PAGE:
process) alter the source evidence, but does not explicitly alter the
source evidence. If data not directly contained in the source evidence is
included in the duplicate, then the introduced data must be
distinguishable from the representation of the source evidence. The use
of the term complete refers to the components of the source evidence that
are both relevant, and reasonably believed to be relevant.”

At this point I’m interested in hearing comments/criticisms/etc. so as to improve this defintion. If you aren’t comfortable posting in a public forum, you can email me instead and I’ll anonymize the contents 🙂

Self replicating software – Part 3 – Other methods

Up until now, this thread of posts has been rather theoretical, talking about Turing machines, etc. the only time there was some source code was for showing a program that can print out a description of itself (its source code).

Well, one problem with the self-replication method for getting a copy of a program’s description is that the program needs to contain a partial copy (and it computes the rest). This can cause some nasty code bloat. The method many viruses use is to copy themselves from another spot in memory.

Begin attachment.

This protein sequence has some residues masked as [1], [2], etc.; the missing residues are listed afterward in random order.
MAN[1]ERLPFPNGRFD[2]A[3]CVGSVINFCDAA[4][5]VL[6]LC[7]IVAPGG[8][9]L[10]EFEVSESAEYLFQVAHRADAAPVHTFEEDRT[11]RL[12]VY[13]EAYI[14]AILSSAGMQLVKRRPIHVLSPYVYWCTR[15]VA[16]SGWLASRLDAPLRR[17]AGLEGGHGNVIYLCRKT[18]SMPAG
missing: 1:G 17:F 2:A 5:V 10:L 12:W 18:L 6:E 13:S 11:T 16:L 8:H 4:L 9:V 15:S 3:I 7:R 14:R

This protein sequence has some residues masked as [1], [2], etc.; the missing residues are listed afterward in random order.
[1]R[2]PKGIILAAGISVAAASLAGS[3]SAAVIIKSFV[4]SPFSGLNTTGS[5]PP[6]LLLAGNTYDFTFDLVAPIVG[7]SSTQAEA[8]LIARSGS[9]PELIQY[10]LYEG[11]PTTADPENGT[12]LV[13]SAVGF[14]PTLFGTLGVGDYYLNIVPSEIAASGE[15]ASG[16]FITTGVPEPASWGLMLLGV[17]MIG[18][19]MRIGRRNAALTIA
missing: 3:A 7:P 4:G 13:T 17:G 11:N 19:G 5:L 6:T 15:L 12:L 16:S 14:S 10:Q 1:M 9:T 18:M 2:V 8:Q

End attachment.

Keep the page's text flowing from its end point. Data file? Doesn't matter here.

For instance, if you have an executable file being run in memory (the host), and a portion of the executable code is a “virus” (a.k.a viral code), then by virtue of the fact that the host program is running in memory, a copy of the virus code is also in memory. All a virus needs to do is locate the start of itself in memory and copy it out. No need for the recursion theorem, no need to carry a partial copy of itself.

Some simple methods for finding where the virus is in memory are:

  1. Always be located at the same memory address
  2. When the virus is infecting another host file, embed in the host file the location of the virus
  3. Once the virus starts, locate the address of the first instruction
  4. Scan the host file’s memory for a signature of the virus